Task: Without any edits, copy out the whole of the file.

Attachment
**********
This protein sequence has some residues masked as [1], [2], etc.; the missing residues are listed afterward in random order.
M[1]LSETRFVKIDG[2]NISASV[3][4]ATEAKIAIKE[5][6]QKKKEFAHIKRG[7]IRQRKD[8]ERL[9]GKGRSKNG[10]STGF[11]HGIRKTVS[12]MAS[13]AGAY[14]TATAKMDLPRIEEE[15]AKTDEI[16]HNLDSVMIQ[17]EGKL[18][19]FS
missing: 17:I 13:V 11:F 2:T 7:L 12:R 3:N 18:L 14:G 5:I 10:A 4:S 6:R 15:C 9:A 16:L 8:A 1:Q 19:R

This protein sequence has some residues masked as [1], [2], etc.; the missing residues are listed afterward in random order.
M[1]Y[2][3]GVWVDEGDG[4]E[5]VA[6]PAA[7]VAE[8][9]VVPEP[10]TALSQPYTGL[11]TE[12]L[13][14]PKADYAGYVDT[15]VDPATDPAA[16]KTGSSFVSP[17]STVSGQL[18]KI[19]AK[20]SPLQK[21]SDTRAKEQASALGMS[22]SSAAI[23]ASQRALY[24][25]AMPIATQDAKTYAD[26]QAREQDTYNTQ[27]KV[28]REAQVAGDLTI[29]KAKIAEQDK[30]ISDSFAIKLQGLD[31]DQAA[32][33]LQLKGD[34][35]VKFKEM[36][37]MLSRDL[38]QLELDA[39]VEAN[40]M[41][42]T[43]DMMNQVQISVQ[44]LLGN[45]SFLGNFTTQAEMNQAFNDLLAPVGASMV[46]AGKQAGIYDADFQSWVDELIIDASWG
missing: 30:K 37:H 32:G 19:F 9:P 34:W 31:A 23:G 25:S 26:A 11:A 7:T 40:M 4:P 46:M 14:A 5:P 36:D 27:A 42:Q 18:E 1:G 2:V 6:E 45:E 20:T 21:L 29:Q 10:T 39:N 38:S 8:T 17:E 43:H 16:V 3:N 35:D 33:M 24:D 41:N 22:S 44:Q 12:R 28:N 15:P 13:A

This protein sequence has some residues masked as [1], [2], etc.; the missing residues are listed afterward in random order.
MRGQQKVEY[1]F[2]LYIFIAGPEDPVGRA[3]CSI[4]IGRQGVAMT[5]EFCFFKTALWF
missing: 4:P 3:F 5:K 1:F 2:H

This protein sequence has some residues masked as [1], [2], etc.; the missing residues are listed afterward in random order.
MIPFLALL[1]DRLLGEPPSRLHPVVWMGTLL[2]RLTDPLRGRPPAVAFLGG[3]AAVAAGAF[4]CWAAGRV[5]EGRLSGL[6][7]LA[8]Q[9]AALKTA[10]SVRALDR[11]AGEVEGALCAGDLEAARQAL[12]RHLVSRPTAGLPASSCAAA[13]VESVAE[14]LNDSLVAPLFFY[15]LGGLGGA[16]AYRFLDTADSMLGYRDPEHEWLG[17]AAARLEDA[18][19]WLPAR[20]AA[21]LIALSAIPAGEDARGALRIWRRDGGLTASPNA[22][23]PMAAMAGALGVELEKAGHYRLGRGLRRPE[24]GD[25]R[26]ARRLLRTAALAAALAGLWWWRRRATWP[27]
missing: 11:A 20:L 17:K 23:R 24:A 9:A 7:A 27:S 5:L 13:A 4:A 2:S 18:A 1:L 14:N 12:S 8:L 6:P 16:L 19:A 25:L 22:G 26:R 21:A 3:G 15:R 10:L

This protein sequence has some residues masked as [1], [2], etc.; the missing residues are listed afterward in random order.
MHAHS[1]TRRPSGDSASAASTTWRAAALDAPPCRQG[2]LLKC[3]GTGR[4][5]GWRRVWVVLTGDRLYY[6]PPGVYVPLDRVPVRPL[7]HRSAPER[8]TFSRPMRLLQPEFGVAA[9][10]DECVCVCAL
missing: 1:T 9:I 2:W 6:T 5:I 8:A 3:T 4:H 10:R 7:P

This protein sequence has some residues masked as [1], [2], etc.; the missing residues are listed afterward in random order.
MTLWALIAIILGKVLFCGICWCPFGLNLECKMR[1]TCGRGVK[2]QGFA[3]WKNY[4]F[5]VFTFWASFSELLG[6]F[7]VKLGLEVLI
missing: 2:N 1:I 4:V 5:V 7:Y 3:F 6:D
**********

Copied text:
This protein sequence has some residues masked as [1], [2], etc.; the missing residues are listed afterward in random order.
M[1]LSETRFVKIDG[2]NISASV[3][4]ATEAKIAIKE[5][6]QKKKEFAHIKRG[7]IRQRKD[8]ERL[9]GKGRSKNG[10]STGF[11]HGIRKTVS[12]MAS[13]AGAY[14]TATAKMDLPRIEEE[15]AKTDEI[16]HNLDSVMIQ[17]EGKL[18][19]FS
missing: 17:I 13:V 11:F 2:T 7:L 12:R 3:N 18:L 14:G 5:I 10:A 4:S 6:R 15:C 9:A 16:L 8:A 1:Q 19:R

This protein sequence has some residues masked as [1], [2], etc.; the missing residues are listed afterward in random order.
M[1]Y[2][3]GVWVDEGDG[4]E[5]VA[6]PAA[7]VAE[8][9]VVPEP[10]TALSQPYTGL[11]TE[12]L[13][14]PKADYAGYVDT[15]VDPATDPAA[16]KTGSSFVSP[17]STVSGQL[18]KI[19]AK[20]SPLQK[21]SDTRAKEQASALGMS[22]SSAAI[23]ASQRALY[24][25]AMPIATQDAKTYAD[26]QAREQDTYNTQ[27]KV[28]REAQVAGDLTI[29]KAKIAEQDK[30]ISDSFAIKLQGLD[31]DQAA[32][33]LQLKGD[34][35]VKFKEM[36][37]MLSRDL[38]QLELDA[39]VEAN[40]M[41][42]T[43]DMMNQVQISVQ[44]LLGN[45]SFLGNFTTQAEMNQAFNDLLAPVGASMV[46]AGKQAGIYDADFQSWVDELIIDASWG
missing: 30:K 37:H 32:G 19:F 9:P 34:W 31:A 23:G 25:S 26:A 11:A 7:T 40:M 4:P 46:M 14:A 5:P 36:D 27:A 42:Q 18:E 1:G 2:V 6:E 45:E 20:T 21:L 29:Q 10:T 39:N 38:S 8:T 17:E 43:H 16:V 3:N 35:D 33:M 24:D 41:N 22:S 44:Q 12:R 28:N 15:P 13:A

This protein sequence has some residues masked as [1], [2], etc.; the missing residues are listed afterward in random order.
MRGQQKVEY[1]F[2]LYIFIAGPEDPVGRA[3]CSI[4]IGRQGVAMT[5]EFCFFKTALWF
missing: 4:P 3:F 5:K 1:F 2:H

This protein sequence has some residues masked as [1], [2], etc.; the missing residues are listed afterward in random order.
MIPFLALL[1]DRLLGEPPSRLHPVVWMGTLL[2]RLTDPLRGRPPAVAFLGG[3]AAVAAGAF[4]CWAAGRV[5]EGRLSGL[6][7]LA[8]Q[9]AALKTA[10]SVRALDR[11]AGEVEGALCAGDLEAARQAL[12]RHLVSRPTAGLPASSCAAA[13]VESVAE[14]LNDSLVAPLFFY[15]LGGLGGA[16]AYRFLDTADSMLGYRDPEHEWLG[17]AAARLEDA[18][19]WLPAR[20]AA[21]LIALSAIPAGEDARGALRIWRRDGGLTASPNA[22][23]PMAAMAGALGVELEKAGHYRLGRGLRRPE[24]GD[25]R[26]ARRLLRTAALAAALAGLWWWRRRATWP[27]
missing: 11:A 20:L 17:K 23:R 24:A 9:A 7:A 27:S 5:L 13:A 4:A 2:S 18:A 1:L 14:N 12:S 8:L 6:P 16:L 19:A 25:L 22:G 26:R 21:A 3:G 15:R 10:L

This protein sequence has some residues masked as [1], [2], etc.; the missing residues are listed afterward in random order.
MHAHS[1]TRRPSGDSASAASTTWRAAALDAPPCRQG[2]LLKC[3]GTGR[4][5]GWRRVWVVLTGDRLYY[6]PPGVYVPLDRVPVRPL[7]HRSAPER[8]TFSRPMRLLQPEFGVAA[9][10]DECVCVCAL
missing: 1:T 9:I 2:W 6:T 5:I 8:A 3:T 4:H 10:R 7:P

This protein sequence has some residues masked as [1], [2], etc.; the missing residues are listed afterward in random order.
MTLWALIAIILGKVLFCGICWCPFGLNLECKMR[1]TCGRGVK[2]QGFA[3]WKNY[4]F[5]VFTFWASFSELLG[6]F[7]VKLGLEVLI
missing: 2:N 1:I 4:V 5:V 7:Y 3:F 6:D